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Residents in Kherson Flee City Ahead of Expected Ukrainian Offensive

Published: October 20, 2022
Residents in the Russian-occupied city of Kherson, Ukraine form long lines to try and evacuate on October 19, 2022. (Image: Screenshot via Reuters)

Russian authorities in the occupied Ukrainian region of Kherson said on Wednesday, Oct. 19 that they plan to evacuate around 50,000-60,000 people over the next six days amid escalating pressure from Ukrainian attempts to liberate the oblast, or province.

Kherson residents, some of whom took pets with them, were seen on Wednesday waiting to board boats to get to the other bank of the Dnieper river that bisects Ukraine.

Yevgeny Melnikov, a leader at the Kherson wing of the All-Russian People’s Front, said that boats would take people to Oleshky and Hola Prystan, from where residents could board buses to travel further – “to Crimea, Krasnodar or somewhere further.”

The Russian-installed governor of Kherson region, Vladimir Saldo, said the authorities there were moving civilians to the left (east) bank of the Dnieper in order to “keep people safe” and allow the military to “act resolutely.”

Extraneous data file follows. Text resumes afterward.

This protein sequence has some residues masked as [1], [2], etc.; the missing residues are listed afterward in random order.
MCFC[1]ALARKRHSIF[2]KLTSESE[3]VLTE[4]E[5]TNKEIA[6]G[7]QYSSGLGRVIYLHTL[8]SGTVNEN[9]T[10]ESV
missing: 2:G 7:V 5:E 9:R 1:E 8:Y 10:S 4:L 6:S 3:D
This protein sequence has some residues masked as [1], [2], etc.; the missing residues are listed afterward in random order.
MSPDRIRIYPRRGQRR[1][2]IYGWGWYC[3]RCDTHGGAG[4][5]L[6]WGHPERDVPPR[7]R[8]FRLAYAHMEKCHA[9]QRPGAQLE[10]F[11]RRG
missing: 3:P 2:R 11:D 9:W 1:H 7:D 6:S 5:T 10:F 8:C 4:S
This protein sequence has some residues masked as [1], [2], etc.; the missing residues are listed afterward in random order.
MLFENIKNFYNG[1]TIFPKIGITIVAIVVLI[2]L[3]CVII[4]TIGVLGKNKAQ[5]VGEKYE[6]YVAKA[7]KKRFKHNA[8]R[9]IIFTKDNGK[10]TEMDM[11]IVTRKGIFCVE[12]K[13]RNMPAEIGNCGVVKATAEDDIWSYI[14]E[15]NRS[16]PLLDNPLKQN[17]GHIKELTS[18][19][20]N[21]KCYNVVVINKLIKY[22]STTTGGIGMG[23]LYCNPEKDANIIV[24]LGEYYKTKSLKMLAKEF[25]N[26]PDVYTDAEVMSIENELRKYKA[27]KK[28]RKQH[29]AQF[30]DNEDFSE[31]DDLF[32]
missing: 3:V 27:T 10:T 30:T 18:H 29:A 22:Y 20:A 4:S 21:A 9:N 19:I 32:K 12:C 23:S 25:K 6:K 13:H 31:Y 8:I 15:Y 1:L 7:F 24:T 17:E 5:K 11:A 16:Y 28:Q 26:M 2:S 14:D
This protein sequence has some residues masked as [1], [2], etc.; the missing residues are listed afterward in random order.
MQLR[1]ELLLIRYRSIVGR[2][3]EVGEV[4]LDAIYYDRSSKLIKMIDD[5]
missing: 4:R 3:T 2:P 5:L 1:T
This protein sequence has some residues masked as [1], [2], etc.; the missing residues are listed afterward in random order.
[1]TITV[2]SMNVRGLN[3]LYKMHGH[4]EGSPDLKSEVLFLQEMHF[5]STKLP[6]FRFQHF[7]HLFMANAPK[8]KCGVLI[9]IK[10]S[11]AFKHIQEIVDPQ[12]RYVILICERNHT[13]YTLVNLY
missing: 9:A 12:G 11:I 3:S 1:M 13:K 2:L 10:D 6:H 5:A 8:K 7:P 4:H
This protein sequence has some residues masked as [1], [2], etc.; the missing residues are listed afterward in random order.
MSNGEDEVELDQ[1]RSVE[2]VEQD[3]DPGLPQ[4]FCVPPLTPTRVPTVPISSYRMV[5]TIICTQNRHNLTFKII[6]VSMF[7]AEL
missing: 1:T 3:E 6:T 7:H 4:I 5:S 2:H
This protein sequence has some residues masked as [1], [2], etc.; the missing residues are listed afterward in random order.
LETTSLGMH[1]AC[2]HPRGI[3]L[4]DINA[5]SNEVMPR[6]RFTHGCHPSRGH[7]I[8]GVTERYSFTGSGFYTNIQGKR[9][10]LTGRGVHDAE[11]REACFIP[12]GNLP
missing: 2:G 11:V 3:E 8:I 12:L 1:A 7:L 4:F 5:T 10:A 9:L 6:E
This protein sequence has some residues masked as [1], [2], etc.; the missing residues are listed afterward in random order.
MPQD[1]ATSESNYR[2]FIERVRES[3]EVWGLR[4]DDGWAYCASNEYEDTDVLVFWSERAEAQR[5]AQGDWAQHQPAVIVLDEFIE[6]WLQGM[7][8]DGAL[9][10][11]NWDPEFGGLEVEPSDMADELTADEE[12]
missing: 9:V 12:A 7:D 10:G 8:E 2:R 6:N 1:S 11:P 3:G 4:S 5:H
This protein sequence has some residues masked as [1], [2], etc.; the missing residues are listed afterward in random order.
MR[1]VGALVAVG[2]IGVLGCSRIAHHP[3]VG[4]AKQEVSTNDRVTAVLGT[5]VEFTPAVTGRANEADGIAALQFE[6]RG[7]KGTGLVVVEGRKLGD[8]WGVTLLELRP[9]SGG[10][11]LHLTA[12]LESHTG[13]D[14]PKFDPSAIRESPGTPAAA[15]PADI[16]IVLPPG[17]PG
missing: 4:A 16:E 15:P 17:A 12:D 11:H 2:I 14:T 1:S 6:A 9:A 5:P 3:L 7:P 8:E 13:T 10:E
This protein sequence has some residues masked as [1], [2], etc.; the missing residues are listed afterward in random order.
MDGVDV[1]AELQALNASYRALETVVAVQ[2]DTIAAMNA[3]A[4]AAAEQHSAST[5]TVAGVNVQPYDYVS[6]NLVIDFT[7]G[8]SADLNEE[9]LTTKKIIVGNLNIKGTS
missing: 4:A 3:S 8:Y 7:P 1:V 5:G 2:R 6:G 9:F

“I drove through the regional centre this morning. On the surface, there was nothing to suggest there was a lot of pressure,” Saldo said.

“But when I arrived at the river port, I saw that the boats were waiting and already being loaded with people ready to go to the left bank of the Dnieper,” he said, adding that the situation was “getting tense”.

He said an estimated 10,000 people a day would be moved over the next six days, and that some regions in Russia were being prepared to accept people.

Kherson residents have received text messages warning them of the urgent need to evacuate, Russian state TV reported. More than 5,000 have left in the last two days, Saldo said.

Russia took control of most of Ukraine’s southern Kherson region shortly after it started what it casts as its “special military operation” in February, and proclaimed it as annexed in September in a move that Kyiv and the West denounced as illegal.

Russian forces have been driven back by 20-30 km (13-20 miles) in the last few weeks, and risk being pinned against the western bank of the Dnieper as Ukraine wages perennial offensives to retake territory in the region.

Reuters contributed to this report.